This piece was written by Juan Maquieyra, President of the Housing Institute of the City of Buenos Aires. He was one of Apolitical’s 100 Most Influential Young People in Government for 2018. For more like this, see our cities newsfeed.
In recent years, Buenos Aires’ city government has set out to make the city more inclusive and sustainable — with a priority of serving its most vulnerable populations.
Understanding that the conditions in which people are housed — as well as their access to schools, transport, jobs and nature — are critical factors that affect quality of life, the government has become more active in large-scale slum upgrading and integrating slum communities into the wider city.
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There are many global examples of slum upgrading. However, this case offers an unusual opportunity to learn about how important the design of policy processes is in improving the prospects of program success and sustainability.
Instead of a top-down approach to policy implementation, Buenos Aires’ government has concentrated on building local capacity so that residents are able to actively involve themselves. The government has established clear channels for community participation in decision making, ultimately giving people the opportunity to influence the actions that shape their lives.
Social process over project
One of the main challenges of designing a successful participatory project is the need to match two very different things: an upgrading slum project and a social process.
There are few examples where process has been given such a priority in design and implementation
The Ministry of Housing has designed an innovative participatory process which seeks to involve the relevant actors in the decision making of the slum upgrading intervention. Many project designers would agree that “process matters”, but there are few examples where process has been given such a priority in design and implementation.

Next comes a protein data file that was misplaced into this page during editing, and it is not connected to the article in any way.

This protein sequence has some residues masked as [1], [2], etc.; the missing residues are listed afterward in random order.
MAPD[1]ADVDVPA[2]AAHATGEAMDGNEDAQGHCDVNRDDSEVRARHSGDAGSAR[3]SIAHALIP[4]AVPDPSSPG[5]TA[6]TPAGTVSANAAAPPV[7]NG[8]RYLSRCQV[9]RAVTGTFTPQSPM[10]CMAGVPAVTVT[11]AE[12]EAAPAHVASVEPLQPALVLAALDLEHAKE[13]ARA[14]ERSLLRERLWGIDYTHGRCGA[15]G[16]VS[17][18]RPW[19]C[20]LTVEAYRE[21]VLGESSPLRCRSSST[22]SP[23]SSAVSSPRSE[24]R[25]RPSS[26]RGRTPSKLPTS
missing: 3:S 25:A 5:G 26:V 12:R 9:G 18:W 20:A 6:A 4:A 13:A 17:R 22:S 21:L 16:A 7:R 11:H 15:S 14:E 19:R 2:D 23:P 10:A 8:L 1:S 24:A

This slum upgrading project includes three main integration objectives to foster equitable development.
First, housing integration, which means providing adequate housing for families and security of tenure. The rehousing aspect of this project includes the construction of a new neighbourhood of 1,700 houses, named Pope Francis.
Second, urban integration. This means connecting the settlement with the rest of the city by installing basic infrastructure such as water, access roads and footpaths, electricity, public lighting, access to public spaces and transportation expansion.
Third, socio-economic integration: improving access to education, health, childcare and employment opportunities.
These pillars are connected by a cross-cutting participatory and cultural perspective. The project supports cultural diversity and identity by recognising that each neighbourhood has a particular identity and sense of place.
The entire process is supplemented by the implementation of various participation instruments at different levels. Ultimately, these efforts aim to create a community with a sense of ownership and entitlement.
How does this participatory approach work?
The process started in the Villa 20 Buenos Aires city slum two years ago. Some 20,000 residents lived in precarious housing in an area that had never had access to water, gas mains or electricity. Social issues and lack of access to public transportation were equally concerning.